I have a DC to AC power inverter with the following information on the specs sticker:

Input: 12 VDC, 50 A max

AC Output: 115 VAC, 60 Hz, 400 W max (5 min) / 320 W continuous

Given that current in amps is equal to the division of power in watts by voltage in volts, I(A) = P(W) / V(V), is the calculation below correct?

50 A = P(W) / 12 VDC

50 A * 12 VDC = 600 W

And since the information about continuous DC power is given as 320 W, is the calculation for DC to AC power conversion efficiency below correct?

320 W / 600 W = 0.53 efficiency

If the calculations above are wrong, could you please explain and correct me?

  • 1
    \$\begingroup\$ What is the make/model of the inverter? The efficiency should be in the spec. 50A is the peak power draw, not continuous, so can't be used to calculate the efficiency. \$\endgroup\$
    – LShaver
    Nov 15, 2022 at 22:21
  • 3
    \$\begingroup\$ The best estimate is to assume that the 50A maximum is drawn when the inverter is providing its naximum which is 400 watts. This results in an efficiency of 400/600 or 66%. \$\endgroup\$
    – Barry
    Nov 15, 2022 at 22:56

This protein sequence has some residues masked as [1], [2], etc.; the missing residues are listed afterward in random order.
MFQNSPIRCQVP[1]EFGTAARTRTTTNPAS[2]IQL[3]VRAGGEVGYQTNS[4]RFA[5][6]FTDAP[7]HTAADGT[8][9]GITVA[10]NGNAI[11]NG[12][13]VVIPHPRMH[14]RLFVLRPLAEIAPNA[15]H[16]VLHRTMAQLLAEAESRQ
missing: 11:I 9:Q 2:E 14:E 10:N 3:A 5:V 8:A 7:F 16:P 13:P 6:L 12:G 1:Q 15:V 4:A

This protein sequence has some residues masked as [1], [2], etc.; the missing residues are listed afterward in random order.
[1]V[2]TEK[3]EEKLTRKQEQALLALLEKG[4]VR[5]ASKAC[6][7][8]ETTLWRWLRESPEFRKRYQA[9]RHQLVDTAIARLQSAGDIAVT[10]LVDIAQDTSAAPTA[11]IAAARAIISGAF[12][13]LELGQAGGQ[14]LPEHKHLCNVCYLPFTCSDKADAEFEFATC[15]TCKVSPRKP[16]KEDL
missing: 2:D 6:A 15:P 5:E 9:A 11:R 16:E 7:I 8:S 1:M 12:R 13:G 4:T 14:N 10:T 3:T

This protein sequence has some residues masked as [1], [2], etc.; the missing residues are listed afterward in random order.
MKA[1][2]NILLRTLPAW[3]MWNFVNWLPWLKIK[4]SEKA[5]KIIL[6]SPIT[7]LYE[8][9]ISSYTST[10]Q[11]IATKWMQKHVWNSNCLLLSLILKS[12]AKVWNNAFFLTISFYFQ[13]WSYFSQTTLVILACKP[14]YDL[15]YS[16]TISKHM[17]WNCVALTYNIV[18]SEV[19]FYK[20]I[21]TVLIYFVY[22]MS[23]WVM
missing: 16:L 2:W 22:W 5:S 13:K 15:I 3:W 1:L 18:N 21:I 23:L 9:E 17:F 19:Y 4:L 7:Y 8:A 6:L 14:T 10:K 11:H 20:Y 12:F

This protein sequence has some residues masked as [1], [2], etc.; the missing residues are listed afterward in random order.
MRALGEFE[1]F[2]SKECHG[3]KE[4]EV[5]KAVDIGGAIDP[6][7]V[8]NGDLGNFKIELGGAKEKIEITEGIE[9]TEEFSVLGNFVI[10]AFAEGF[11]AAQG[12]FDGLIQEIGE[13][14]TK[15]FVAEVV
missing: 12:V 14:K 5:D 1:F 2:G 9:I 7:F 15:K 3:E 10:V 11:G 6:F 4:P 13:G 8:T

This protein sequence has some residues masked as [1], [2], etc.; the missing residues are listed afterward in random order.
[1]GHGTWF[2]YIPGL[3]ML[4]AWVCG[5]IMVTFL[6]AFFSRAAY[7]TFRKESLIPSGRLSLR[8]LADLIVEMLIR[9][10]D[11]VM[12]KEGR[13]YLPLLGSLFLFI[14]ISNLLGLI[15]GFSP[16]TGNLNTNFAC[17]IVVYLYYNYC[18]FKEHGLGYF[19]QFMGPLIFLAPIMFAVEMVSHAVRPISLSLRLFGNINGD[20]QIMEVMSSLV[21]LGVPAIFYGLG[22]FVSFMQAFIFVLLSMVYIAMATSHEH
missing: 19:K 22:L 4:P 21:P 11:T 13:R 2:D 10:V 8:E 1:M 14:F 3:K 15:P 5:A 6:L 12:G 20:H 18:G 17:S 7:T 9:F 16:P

• \$\begingroup\$ @LShaver The inverter is a Duracell DRINV400, and unfortunately I don't see any efficiency information. \$\endgroup\$
    – u20210512
    Nov 16, 2022 at 6:45
  • \$\begingroup\$ Do you have one? There should be a marking on it somewhere (near things like FCC disclosures, UL listing, etc) that is a Roman numeral (usually V or VI) that tells you the efficiency class. \$\endgroup\$
    – LShaver
    Nov 17, 2022 at 18:30

1 Answer 1


The calculations are not wrong, but you may be misinterpreting the meaning of these specifications

  1. The 12VDC input is the nominal voltage, an input voltage range or tolerance should be specified.
  2. Input current will be highest at full load (400W), not continuous load, and when the input voltage is at the low end of the range. Even under these conditions, it likely won't be as high as 50A.
  3. The 50A max spec is a worst-case value, useful for sizing the power source, including fuses, wiring, switches, etc.
  4. The efficiency will vary with load.

53% efficiency (or even 67%, at 400W output) is a rather low value for full load. If efficiency is not specified, the best way to check is to actually measure input and output voltages and currents at the loads that are of interest.


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